In a representative configuration, system 100 operates as follows. First, device 120 is wavelength calibrated. During calibration, the actuator of device 120 is biased to align openings 112 corresponding to absorption lines of air with the appropriate intensity features (e.g., black areas) of the image at plate 110. Proper alignment of plate 110 is achieved when the intensity profile measured by detectors 130 has the expected intensity pattern corresponding to air. Next, detection of a target gas is performed as follows. When the target gas is present in cell 104, the intensity profile measured by detectors 130, in addition to the air pattern, will also include an intensity pattern corresponding to the target gas. After calibration, openings 112 corresponding to the target gas are aligned with the corresponding intensity features (if present) in the image at plate 110 resulting from light absorption by the target gas. However, due to the unknown and possibly low concentration of the target gas, these intensity features may be relatively weak. To enable detection of weak absorption, the actuator in device 120 is configured to impart onto plate 110 a small-amplitude oscillation, e.g., in the kHz frequency range, about the equilibrium position set during the calibration. Due to the oscillation, each opening 112 corresponding to the target gas periodically moves in and out of alignment with the respective intensity feature, thereby changing in a periodic fashion the amount of light transmitted through the opening and therefore modulating the signal generated by the corresponding detector 130.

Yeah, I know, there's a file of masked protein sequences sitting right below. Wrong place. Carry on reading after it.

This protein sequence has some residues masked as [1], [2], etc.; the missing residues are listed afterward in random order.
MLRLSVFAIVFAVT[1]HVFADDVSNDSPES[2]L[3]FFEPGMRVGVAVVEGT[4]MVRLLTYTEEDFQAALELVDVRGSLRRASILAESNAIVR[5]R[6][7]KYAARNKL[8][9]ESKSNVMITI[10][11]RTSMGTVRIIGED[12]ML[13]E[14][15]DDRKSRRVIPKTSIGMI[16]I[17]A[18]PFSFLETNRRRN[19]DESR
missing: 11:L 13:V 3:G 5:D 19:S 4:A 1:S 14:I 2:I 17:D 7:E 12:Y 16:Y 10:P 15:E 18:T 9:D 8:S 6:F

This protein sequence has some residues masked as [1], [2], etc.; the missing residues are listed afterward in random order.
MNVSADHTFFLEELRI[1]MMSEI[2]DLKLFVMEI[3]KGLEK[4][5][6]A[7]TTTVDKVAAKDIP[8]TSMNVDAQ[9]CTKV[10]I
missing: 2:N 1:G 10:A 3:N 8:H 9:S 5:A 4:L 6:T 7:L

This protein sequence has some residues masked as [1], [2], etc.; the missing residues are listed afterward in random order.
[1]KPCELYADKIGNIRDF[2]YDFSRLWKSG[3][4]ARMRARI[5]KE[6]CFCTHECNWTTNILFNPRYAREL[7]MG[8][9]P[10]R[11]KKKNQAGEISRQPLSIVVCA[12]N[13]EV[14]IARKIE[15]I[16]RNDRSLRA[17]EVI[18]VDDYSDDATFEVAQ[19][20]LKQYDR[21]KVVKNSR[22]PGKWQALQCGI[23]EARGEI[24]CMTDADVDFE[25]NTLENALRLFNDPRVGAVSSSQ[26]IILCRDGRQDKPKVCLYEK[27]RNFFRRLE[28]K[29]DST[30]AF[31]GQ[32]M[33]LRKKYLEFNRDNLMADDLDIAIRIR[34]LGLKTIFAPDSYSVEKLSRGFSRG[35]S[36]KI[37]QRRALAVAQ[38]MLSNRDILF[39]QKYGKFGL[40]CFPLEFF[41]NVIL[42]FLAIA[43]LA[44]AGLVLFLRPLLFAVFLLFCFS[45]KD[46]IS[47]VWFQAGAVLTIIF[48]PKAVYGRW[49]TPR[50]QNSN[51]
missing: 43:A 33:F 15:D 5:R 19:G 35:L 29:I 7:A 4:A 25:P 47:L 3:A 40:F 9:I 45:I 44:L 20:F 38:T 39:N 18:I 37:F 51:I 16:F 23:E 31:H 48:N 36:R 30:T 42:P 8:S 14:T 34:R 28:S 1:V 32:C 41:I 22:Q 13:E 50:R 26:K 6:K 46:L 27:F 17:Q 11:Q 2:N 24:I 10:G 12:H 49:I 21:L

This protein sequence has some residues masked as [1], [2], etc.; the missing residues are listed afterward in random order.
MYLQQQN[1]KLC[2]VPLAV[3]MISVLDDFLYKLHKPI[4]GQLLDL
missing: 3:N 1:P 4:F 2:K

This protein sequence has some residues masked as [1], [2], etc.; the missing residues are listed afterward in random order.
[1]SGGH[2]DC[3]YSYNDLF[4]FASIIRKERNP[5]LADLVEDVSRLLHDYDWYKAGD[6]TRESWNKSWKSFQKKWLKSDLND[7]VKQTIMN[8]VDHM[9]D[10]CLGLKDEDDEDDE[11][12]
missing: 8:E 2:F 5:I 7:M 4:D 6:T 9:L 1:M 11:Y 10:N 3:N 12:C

Processor 140, preferably using lock-in detection techniques, measures the appropriate ac components having a frequency corresponding to the oscillation frequency of plate 110 in the signals generated by detectors 130. To discriminate against false positives, processor 140 is preferably configured to verify correlations expected between the signals generated by different detectors 130 corresponding to the same target gas. Such correlations may include (i) simultaneous presence of the appropriate ac components and/or (ii) proper relative amplitudes of said components in accordance with relative magnitudes of the corresponding absorption lines in the absorption spectrum of the target gas. In addition, processor 140 may optionally be configured to determine the concentration of the target gas using the measured ac amplitudes.